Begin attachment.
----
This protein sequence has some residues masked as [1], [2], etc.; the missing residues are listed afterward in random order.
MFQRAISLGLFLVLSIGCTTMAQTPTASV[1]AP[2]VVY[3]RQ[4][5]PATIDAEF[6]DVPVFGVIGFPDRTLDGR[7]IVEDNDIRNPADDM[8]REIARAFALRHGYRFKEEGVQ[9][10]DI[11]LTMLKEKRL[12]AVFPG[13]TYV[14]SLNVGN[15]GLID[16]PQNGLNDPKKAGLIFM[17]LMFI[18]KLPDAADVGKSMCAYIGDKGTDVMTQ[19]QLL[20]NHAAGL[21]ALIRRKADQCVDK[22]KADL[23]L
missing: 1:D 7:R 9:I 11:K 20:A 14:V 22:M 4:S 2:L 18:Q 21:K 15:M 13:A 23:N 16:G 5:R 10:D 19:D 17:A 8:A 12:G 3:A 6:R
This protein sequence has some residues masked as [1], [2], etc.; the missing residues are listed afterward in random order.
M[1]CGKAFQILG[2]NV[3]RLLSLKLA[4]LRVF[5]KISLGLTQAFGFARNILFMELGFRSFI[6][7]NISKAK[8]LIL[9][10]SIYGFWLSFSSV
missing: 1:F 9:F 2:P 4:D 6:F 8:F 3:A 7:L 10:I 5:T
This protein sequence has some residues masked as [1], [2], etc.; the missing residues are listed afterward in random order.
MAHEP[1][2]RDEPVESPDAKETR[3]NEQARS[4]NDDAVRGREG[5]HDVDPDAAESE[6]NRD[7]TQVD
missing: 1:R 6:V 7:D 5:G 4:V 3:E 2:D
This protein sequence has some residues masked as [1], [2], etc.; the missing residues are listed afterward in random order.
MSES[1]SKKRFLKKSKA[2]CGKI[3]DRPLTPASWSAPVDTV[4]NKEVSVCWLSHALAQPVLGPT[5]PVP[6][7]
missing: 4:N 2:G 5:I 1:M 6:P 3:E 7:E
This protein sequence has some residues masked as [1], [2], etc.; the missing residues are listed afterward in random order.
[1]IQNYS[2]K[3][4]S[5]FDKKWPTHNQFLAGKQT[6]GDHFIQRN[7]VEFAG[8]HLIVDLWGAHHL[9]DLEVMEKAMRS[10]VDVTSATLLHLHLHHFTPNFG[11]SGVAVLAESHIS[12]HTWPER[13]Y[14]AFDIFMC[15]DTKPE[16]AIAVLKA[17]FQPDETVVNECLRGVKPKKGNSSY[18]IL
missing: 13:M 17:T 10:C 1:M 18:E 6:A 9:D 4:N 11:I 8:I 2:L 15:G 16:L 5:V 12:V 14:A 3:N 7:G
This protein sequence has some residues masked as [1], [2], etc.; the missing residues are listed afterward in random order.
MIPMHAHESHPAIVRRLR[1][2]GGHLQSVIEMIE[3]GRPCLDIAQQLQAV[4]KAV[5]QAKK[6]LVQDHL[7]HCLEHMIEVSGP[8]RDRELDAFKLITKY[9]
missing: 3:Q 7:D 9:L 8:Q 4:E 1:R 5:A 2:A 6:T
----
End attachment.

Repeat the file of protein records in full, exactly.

This protein sequence has some residues masked as [1], [2], etc.; the missing residues are listed afterward in random order.
MFQRAISLGLFLVLSIGCTTMAQTPTASV[1]AP[2]VVY[3]RQ[4][5]PATIDAEF[6]DVPVFGVIGFPDRTLDGR[7]IVEDNDIRNPADDM[8]REIARAFALRHGYRFKEEGVQ[9][10]DI[11]LTMLKEKRL[12]AVFPG[13]TYV[14]SLNVGN[15]GLID[16]PQNGLNDPKKAGLIFM[17]LMFI[18]KLPDAADVGKSMCAYIGDKGTDVMTQ[19]QLL[20]NHAAGL[21]ALIRRKADQCVDK[22]KADL[23]L
missing: 1:D 7:R 9:I 11:K 20:A 14:V 22:M 4:S 2:L 18:Q 21:K 15:M 13:A 23:N 16:G 5:R 10:D 19:D 17:A 8:A 12:G 3:A 6:R
This protein sequence has some residues masked as [1], [2], etc.; the missing residues are listed afterward in random order.
M[1]CGKAFQILG[2]NV[3]RLLSLKLA[4]LRVF[5]KISLGLTQAFGFARNILFMELGFRSFI[6][7]NISKAK[8]LIL[9][10]SIYGFWLSFSSV
missing: 1:F 9:F 2:P 4:D 6:F 8:F 3:A 7:L 10:I 5:T
This protein sequence has some residues masked as [1], [2], etc.; the missing residues are listed afterward in random order.
MAHEP[1][2]RDEPVESPDAKETR[3]NEQARS[4]NDDAVRGREG[5]HDVDPDAAESE[6]NRD[7]TQVD
missing: 1:R 6:V 7:D 5:G 4:V 3:E 2:D
This protein sequence has some residues masked as [1], [2], etc.; the missing residues are listed afterward in random order.
MSES[1]SKKRFLKKSKA[2]CGKI[3]DRPLTPASWSAPVDTV[4]NKEVSVCWLSHALAQPVLGPT[5]PVP[6][7]
missing: 4:N 2:G 5:I 1:M 6:P 3:E 7:E
This protein sequence has some residues masked as [1], [2], etc.; the missing residues are listed afterward in random order.
[1]IQNYS[2]K[3][4]S[5]FDKKWPTHNQFLAGKQT[6]GDHFIQRN[7]VEFAG[8]HLIVDLWGAHHL[9]DLEVMEKAMRS[10]VDVTSATLLHLHLHHFTPNFG[11]SGVAVLAESHIS[12]HTWPER[13]Y[14]AFDIFMC[15]DTKPE[16]AIAVLKA[17]FQPDETVVNECLRGVKPKKGNSSY[18]IL
missing: 13:M 17:T 10:C 1:M 18:E 6:A 9:D 4:N 11:I 8:I 2:L 15:G 16:L 5:V 12:V 14:A 3:N 7:G
This protein sequence has some residues masked as [1], [2], etc.; the missing residues are listed afterward in random order.
MIPMHAHESHPAIVRRLR[1][2]GGHLQSVIEMIE[3]GRPCLDIAQQLQAV[4]KAV[5]QAKK[6]LVQDHL[7]HCLEHMIEVSGP[8]RDRELDAFKLITKY[9]
missing: 3:Q 7:D 9:L 8:Q 4:E 1:R 5:A 2:A 6:T